Acupuncture effect was represented partly by blood perfusion (BP) or blood flow (BF) in several experiments [2–7]. The imaging technique which can measure BP level on skin has been used in evaluating the efficiency of acupuncture. It has great advantages of being objective and having ability of measuring BP level on different parts of body surface. By this technique, we have observed the effect of acupuncture at Hegu (LI 4) and found three different effects such as local effect, holistic effect, and meridian effect which is important to understanding of the relationship between acupuncture and meridians . This study was undertaken to compare the effects of acupuncture at nonacupoint on the meridian and acupuncture at nonacupoint off the meridian to examine the ancient theory of “rather missing the acupoint than missing the meridian.”
2. Materials and Methods
20 healthy volunteers were from China Academy of Chinese Medical Sciences and Beijing University of Chinese Medicine. Of them, 11 were male and 9 female, ranging in age from 19 to 55 years. They had no illnesses or obvious discomfort within a week and had not taken medicine in the past one month before the test. All the participants had an adequate understanding of the procedure and purpose of this trial.
2.2. Instruments and Environment
The BP on the skin of calf around bladder meridian area was measured by a PeriScan PIM II laser Doppler perfusion imager (made in Sweden). The instrument was set to medium resolution and 50 × 64 (3200) points. The scan area was about 15 × 20 cm and each scan took about 3 minutes. The acupuncture needle of 0.30 × 30 mm (Huan Qiu, Suzhou, China) was used in this test. The test was carried out in a dark room. The room temperature was kept between 26 and 28°C. The fluctuation in the temperature was less than ±1°C during one experiment.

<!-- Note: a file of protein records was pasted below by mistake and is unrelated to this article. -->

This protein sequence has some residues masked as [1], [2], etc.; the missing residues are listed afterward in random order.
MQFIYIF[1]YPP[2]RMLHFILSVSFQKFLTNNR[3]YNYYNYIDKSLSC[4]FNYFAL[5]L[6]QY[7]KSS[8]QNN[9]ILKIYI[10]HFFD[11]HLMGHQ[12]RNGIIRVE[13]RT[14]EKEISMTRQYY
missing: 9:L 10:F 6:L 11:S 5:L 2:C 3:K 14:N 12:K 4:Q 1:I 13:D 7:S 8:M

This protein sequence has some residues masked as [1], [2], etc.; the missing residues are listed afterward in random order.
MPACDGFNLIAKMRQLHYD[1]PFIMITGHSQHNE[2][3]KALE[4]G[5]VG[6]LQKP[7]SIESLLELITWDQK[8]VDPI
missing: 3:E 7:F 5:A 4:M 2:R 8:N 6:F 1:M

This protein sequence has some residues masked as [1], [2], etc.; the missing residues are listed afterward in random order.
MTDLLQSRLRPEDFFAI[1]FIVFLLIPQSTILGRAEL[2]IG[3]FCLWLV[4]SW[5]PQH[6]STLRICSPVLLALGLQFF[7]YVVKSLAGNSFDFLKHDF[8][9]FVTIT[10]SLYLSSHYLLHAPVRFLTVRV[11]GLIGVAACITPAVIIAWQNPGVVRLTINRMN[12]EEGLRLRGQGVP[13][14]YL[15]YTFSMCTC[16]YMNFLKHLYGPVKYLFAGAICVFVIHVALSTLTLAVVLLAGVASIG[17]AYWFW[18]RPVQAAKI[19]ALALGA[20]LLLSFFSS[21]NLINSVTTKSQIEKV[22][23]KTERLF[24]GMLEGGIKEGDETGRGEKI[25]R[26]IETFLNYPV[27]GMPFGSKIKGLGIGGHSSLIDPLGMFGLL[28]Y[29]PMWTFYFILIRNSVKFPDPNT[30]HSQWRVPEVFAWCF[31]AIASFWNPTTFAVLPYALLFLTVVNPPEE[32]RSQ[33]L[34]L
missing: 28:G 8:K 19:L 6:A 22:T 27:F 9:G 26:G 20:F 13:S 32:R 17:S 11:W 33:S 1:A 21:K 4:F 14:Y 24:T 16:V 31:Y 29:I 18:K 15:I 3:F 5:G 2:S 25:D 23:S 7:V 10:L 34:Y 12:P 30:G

2.3. Experimental Procedure
Each subject received twice measurements with an interval of more than two days between the two measurements and chose to acupuncture at nonacupoint on the meridian first or at nonacupoint off the meridian first at random. Before the measurement, subject was asked to lie on bed for ten minutes to adapt to the room temperature. Measuring of BP before acupuncture was given for one time and then the acupuncture was started.
Acupuncture was performed at two selected points. One point was located on 2 cm above Chengshan (BL57), on Bladder Meridian of Foot Taiyang, as nonacupoint on the meridian, and the other point on Chengshan (BL 57) level, 2 cm lateral to Bladder Meridian of Foot Taiyang, as nonacupoint off the meridian (Figure 1). One of the two points was acupunctured first. The needle was inserted into 0.5 to 1.0 cun depth that is the standard depth of Chengshan (BL 57), and uniform reinforcing-reducing manipulation was applied for about one minute to induce needling reaction as much as possible. After obtainment of needling reaction, the needle was remained. During the needle retention period, the BP was continuously measured for five times, which took totally about 20 minutes. And then, the needle was withdrawn. After withdrawal of the needle, the BP was measured again for three times, which took about 10 minutes. The procedure is shown in Figure 2.
2.4. Calculation of Mean BP and Statistics
The whole measured area on the calf was divided into seven subareas (Figure 1). Area 1 was Chengshan (BL 57). Area 2 was a control point at comparative position of Chengshan (BL 57) when giving acupuncture at nonacupoint off meridian. Area 3 was the meridian area. Area 4 was a control area comparative to area 3. Area 5 was the area around the needling points. It was on bladder meridian (around △ in Figure 1) in nonacupoint on meridian group and lateral to bladder meridian in nonacupoint off meridian group (around □ which has not been shown in Figure 1). Area 6 was the whole measured area. Area 7 was a reference area that has no obvious relation with acupuncture and meridian.